Daron: Have you seen the “Carpool Karaoke” videos that James Corden does on the Late Late Show? He literally gets people in his car and makes them sing along to the radio–with him–to their own songs and others’.

ctan; I saw the one with Lin-Manuel Miranda! And they pick up some other people on the way!

Daron: The most recent one I watched was this one:

ctan: Lady Gaga, our most recent Superbowl halftime queen. I was kind of stunned to see people after the performance tweeting that they were “glad she wasn’t political.” Whut? Folks, she sang “This Land Is Your Land,” which is the ultimate “this place is for immigrants” song and then proceeded through an uncensored version of “Born This Way,” a song which proclaims it’s okay to be gay, lesbian, trans, or bi, not in coded language, but in those actual words. I tweeted at the time and I stand by my words: if Gaga’s performance wasn’t political to you, it’s because either you didn’t notice the queer politics or because queer politics don’t count to you.

Daron: I certainly never thought I’d hear the words gay, lesbian, or transgender used at the Super Bowl as anything other than slurs. And to do it, basically, in Mike Pence’s face–Pence being the guy who wants to make “conversion therapy” mandatory–I couldn’t take it as anything but political. She didn’t have to wear a rainbow colored pussy hat.

ctan: And the needs of invisible minorities are a little different from those of visible minorities.

Daron: But I never finished what I was saying about Carpool Karaoke. What’s awesome about it is, in this age of autotune, getting to hear real people’s real voices. When you sing in a car, you have to be right on or everyone can hear every little thing wrong. I’ll note he’s also had the Red Hot Chili Peppers and One Direction on. Such variety. I love it. And it shows how important a good song is. And how so many different things make a good song good.

ctan: It’s pure entertainment.

Daron: Yep. Everyone has a good time. It’s my favorite thing on YouTube right now.

ctan: More favorite than Andrew Huang and Boy in a Band?

Daron: Well, okay, those guys are awesome, too. Did we share the 26 Genres in Alphabetical Order song before?

ctan: Even if we did, it’s always fun to watch:

ctan: And then there’s the sequel:

Daron: Dave, aka Boy in a Band, is probably my favorite musical nerd ever, after Bart, anyway. here, nerd out with me:

ctan: That is exactly the kind of thing you’d talk about while tripping.

Daron: Pretty sure I have, anyway. The first thing that really caught my eye about Dave, though, was this song about masculinity. “I’m so sure of myself I’m practically reaching nirvana, you’re the guy who says ‘no homo’ after he eats a banana.” *snerk*

ctan: Speaking of music, queerness, and metaphors, I should tell the folks what I spent my time watching while I had the flu.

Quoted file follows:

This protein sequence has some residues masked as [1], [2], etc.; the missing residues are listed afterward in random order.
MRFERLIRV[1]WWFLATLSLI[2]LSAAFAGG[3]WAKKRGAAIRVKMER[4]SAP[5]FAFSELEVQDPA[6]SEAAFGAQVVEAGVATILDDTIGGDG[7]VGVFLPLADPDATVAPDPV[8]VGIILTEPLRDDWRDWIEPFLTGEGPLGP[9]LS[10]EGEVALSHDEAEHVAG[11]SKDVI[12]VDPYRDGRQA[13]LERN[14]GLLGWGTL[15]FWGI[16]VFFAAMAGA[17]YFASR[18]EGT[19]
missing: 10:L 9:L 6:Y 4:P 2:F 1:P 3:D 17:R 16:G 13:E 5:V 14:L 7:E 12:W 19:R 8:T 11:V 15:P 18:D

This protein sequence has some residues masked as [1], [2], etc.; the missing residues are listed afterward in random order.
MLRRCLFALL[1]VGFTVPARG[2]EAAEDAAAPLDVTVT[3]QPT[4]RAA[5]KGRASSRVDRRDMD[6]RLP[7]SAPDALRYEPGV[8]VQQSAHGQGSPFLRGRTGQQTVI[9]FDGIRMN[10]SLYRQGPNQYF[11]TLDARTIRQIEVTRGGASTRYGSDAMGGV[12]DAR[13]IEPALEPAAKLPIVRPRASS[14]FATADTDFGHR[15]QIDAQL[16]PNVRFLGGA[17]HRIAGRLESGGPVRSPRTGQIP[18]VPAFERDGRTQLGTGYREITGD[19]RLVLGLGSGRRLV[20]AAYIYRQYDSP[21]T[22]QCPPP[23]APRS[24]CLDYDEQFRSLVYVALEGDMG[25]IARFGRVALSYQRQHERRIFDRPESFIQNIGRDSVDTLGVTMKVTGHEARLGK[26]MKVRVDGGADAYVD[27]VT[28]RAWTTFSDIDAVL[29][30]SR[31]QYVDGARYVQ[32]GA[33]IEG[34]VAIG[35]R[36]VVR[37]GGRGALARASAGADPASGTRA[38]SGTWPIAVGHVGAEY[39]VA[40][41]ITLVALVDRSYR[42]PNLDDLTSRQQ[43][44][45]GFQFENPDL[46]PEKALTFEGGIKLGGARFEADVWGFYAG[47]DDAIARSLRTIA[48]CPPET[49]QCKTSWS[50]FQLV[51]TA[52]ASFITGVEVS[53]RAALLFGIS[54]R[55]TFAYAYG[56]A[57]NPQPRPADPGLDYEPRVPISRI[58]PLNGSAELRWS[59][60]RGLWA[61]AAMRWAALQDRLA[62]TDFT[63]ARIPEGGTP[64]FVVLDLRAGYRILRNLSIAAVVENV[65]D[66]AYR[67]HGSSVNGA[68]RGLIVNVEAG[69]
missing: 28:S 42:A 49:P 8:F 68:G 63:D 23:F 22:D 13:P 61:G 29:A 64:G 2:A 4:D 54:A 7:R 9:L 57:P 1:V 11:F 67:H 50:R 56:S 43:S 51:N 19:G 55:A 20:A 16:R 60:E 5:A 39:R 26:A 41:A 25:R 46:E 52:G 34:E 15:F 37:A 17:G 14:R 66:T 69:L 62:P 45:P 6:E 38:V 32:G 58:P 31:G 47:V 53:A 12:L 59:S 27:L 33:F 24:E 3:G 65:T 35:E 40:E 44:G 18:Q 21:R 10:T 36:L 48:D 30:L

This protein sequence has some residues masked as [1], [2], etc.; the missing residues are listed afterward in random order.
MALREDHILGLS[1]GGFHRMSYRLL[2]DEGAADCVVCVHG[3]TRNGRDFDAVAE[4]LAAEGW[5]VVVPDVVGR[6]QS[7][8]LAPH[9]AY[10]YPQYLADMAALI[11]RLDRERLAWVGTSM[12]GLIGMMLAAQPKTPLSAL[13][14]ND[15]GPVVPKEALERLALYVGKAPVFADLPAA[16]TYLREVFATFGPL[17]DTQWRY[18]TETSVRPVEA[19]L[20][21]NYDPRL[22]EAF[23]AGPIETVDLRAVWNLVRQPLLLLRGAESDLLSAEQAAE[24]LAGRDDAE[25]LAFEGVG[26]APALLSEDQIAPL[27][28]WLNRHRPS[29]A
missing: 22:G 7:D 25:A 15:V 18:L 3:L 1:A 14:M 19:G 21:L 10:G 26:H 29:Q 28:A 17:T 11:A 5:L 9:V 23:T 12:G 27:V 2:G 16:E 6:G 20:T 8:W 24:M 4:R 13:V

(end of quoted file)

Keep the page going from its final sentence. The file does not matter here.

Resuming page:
Daron: What?

ctan: Yuri on Ice. It’s an anime, only 12 episodes long so it won’t eat your entire life, but if you like how Daron’s Guitar Chronicles metaphorizes music, performance, and gay male relationships, well, Yuri on Ice is all that plus figure skating. Folks in the US can watch it legally on Crunchyroll: The trailer is below, but just go watch the series. It’s better to go into it without knowing too much about it, honestly.

Daron: I confess. I just like watching hot guys flaunt themselves. Didn’t Yuzuru Hanyu, the gold medalist in Sochi, remind you of someone when you watched the 2014 Olympics?

ctan: Who did he remind me of? You mean Johnny Weir?

Daron: I mean Ziggy!

ctan: Oh. Yeah, I suppose. He’s a little more wide-eyed and innocent than Ziggy.

Daron: Says you.

ctan: I’ll see your Yuzuru Hanyu and raise you a Johnny Weir.

Daron: Yeah, okay. Weir smolders so much it’s a wonder the ice doesn’t melt. And here we are back to Lady Gaga again.

ctan: Got any last words for our readers?

Daron: Uh, thanks for being with us and see you real soon?

ctan: You’re supposed to remind people about the Patreon.

Daron: Oh! That. Yeah. If you have been thinking about chipping in to the DGC tip jar, or if you do once in a while, ask yourself if you can spare a dollar a week. If you can, join the Patreon and you’ll get special perks like all bonus scenes, all ebooks and digital products, access to special polls, that sort of thing. Plus you get to suggest new perks, too, if you have an idea. To sign up, visit

ctan: Okay and NOW thanks for being with us!

Daron: And see you real soon.


  • chris says:

    Johnny Weir’s interview from a couple of weeks ago about Yuri On Ice. I love that a whole new generation is meeting Johnny Weir through Yuri!

  • chris says:

    While we’re talking Johnny Weir and GAGA how about some Bad Romance?

  • Mark Treble says:

    I envy you and Daron your experiences with music and the queer world in the 80s and 90s. In the early 70s (ctan & Daron were in elementary school, if that) I lived in Europe, sang some opera, did some session work, toured with one of the Ames Brothers, then music left my life. Got married, two kids in mid-70s, new overwhelming priorities. It was the late 90s before I recognized I was a Kinsey Scale one or two.

    Retired from military in 1990, put two kids thru college in the 90s, while 4 jobs disappeared. Ended up running a global sector of a Fortune 500 co; all of that left no time for anything else. Resigned from the exec job when I realized it wasn’t possible to work 130 hr weeks for three yrs and not go crazy. Then youngest daughter became deathly ill, spent $1.5 million saving her life (only started with $1 million; still in debt) and was only able to return to music in 2010. I’ve never done anything with my bi side, although in Dallas I went to a great lesbian bar whenever I was in town.

    I live my fantasy youth thru ctan and Daron. And that’s fine. You are a blessing to an old man.